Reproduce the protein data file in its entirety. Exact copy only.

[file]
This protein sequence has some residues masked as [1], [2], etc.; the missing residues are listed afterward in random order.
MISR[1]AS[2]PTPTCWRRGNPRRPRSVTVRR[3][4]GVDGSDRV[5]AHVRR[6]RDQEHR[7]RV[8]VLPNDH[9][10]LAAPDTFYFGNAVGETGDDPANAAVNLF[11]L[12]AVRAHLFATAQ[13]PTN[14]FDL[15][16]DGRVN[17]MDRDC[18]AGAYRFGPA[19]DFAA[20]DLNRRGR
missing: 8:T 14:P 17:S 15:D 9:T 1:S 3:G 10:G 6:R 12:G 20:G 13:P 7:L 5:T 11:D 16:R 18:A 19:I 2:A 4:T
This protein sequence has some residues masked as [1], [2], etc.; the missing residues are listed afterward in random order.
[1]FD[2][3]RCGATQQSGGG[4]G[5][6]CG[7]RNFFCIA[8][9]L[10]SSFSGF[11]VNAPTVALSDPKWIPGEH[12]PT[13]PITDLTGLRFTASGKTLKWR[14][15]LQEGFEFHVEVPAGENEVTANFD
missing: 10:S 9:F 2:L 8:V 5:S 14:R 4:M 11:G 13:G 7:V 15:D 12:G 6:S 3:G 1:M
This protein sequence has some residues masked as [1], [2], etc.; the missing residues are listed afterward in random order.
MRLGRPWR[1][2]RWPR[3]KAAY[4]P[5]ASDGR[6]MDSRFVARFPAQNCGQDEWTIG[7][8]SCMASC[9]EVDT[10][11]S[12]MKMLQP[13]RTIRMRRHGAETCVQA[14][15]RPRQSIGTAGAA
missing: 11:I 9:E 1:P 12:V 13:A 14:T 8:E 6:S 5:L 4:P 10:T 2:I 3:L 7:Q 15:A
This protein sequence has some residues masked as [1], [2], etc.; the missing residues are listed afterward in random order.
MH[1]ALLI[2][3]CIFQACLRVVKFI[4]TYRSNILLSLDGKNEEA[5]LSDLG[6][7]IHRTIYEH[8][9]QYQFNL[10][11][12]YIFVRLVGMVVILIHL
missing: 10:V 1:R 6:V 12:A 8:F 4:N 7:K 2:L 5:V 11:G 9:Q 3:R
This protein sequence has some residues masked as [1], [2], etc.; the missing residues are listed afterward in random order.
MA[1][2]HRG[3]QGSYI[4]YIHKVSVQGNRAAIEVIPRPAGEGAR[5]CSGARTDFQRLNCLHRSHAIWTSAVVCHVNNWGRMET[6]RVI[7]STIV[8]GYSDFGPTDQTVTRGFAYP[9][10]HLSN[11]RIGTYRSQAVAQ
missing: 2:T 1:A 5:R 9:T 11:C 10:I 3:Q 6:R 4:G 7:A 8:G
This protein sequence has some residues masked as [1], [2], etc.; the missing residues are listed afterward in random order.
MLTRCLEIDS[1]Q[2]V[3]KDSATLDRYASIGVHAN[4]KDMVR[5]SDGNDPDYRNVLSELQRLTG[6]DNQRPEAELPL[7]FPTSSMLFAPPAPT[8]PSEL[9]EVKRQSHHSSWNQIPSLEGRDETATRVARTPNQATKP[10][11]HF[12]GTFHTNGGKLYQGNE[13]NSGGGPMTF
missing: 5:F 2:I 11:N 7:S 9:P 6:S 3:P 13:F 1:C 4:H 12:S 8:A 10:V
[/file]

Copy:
This protein sequence has some residues masked as [1], [2], etc.; the missing residues are listed afterward in random order.
MISR[1]AS[2]PTPTCWRRGNPRRPRSVTVRR[3][4]GVDGSDRV[5]AHVRR[6]RDQEHR[7]RV[8]VLPNDH[9][10]LAAPDTFYFGNAVGETGDDPANAAVNLF[11]L[12]AVRAHLFATAQ[13]PTN[14]FDL[15][16]DGRVN[17]MDRDC[18]AGAYRFGPA[19]DFAA[20]DLNRRGR
missing: 8:T 14:P 17:S 15:D 9:T 1:S 3:G 10:G 6:R 12:G 20:G 13:P 7:L 5:T 11:D 16:R 18:A 19:I 2:A 4:T
This protein sequence has some residues masked as [1], [2], etc.; the missing residues are listed afterward in random order.
[1]FD[2][3]RCGATQQSGGG[4]G[5][6]CG[7]RNFFCIA[8][9]L[10]SSFSGF[11]VNAPTVALSDPKWIPGEH[12]PT[13]PITDLTGLRFTASGKTLKWR[14][15]LQEGFEFHVEVPAGENEVTANFD
missing: 10:S 9:F 2:L 8:V 5:S 14:R 4:M 11:G 13:G 7:V 15:D 12:G 6:S 3:G 1:M
This protein sequence has some residues masked as [1], [2], etc.; the missing residues are listed afterward in random order.
MRLGRPWR[1][2]RWPR[3]KAAY[4]P[5]ASDGR[6]MDSRFVARFPAQNCGQDEWTIG[7][8]SCMASC[9]EVDT[10][11]S[12]MKMLQP[13]RTIRMRRHGAETCVQA[14][15]RPRQSIGTAGAA
missing: 11:I 9:E 1:P 12:V 13:A 14:T 8:E 6:S 5:L 4:P 10:T 2:I 3:L 7:Q 15:A
This protein sequence has some residues masked as [1], [2], etc.; the missing residues are listed afterward in random order.
MH[1]ALLI[2][3]CIFQACLRVVKFI[4]TYRSNILLSLDGKNEEA[5]LSDLG[6][7]IHRTIYEH[8][9]QYQFNL[10][11][12]YIFVRLVGMVVILIHL
missing: 10:V 1:R 6:V 12:A 8:F 4:N 7:K 2:L 5:V 11:G 9:Q 3:R
This protein sequence has some residues masked as [1], [2], etc.; the missing residues are listed afterward in random order.
MA[1][2]HRG[3]QGSYI[4]YIHKVSVQGNRAAIEVIPRPAGEGAR[5]CSGARTDFQRLNCLHRSHAIWTSAVVCHVNNWGRMET[6]RVI[7]STIV[8]GYSDFGPTDQTVTRGFAYP[9][10]HLSN[11]RIGTYRSQAVAQ
missing: 2:T 1:A 5:R 9:T 11:C 10:I 3:Q 6:R 4:G 7:A 8:G
This protein sequence has some residues masked as [1], [2], etc.; the missing residues are listed afterward in random order.
MLTRCLEIDS[1]Q[2]V[3]KDSATLDRYASIGVHAN[4]KDMVR[5]SDGNDPDYRNVLSELQRLTG[6]DNQRPEAELPL[7]FPTSSMLFAPPAPT[8]PSEL[9]EVKRQSHHSSWNQIPSLEGRDETATRVARTPNQATKP[10][11]HF[12]GTFHTNGGKLYQGNE[13]NSGGGPMTF
missing: 5:F 2:I 11:N 7:S 9:P 6:S 3:P 13:F 1:C 4:H 12:S 8:A 10:V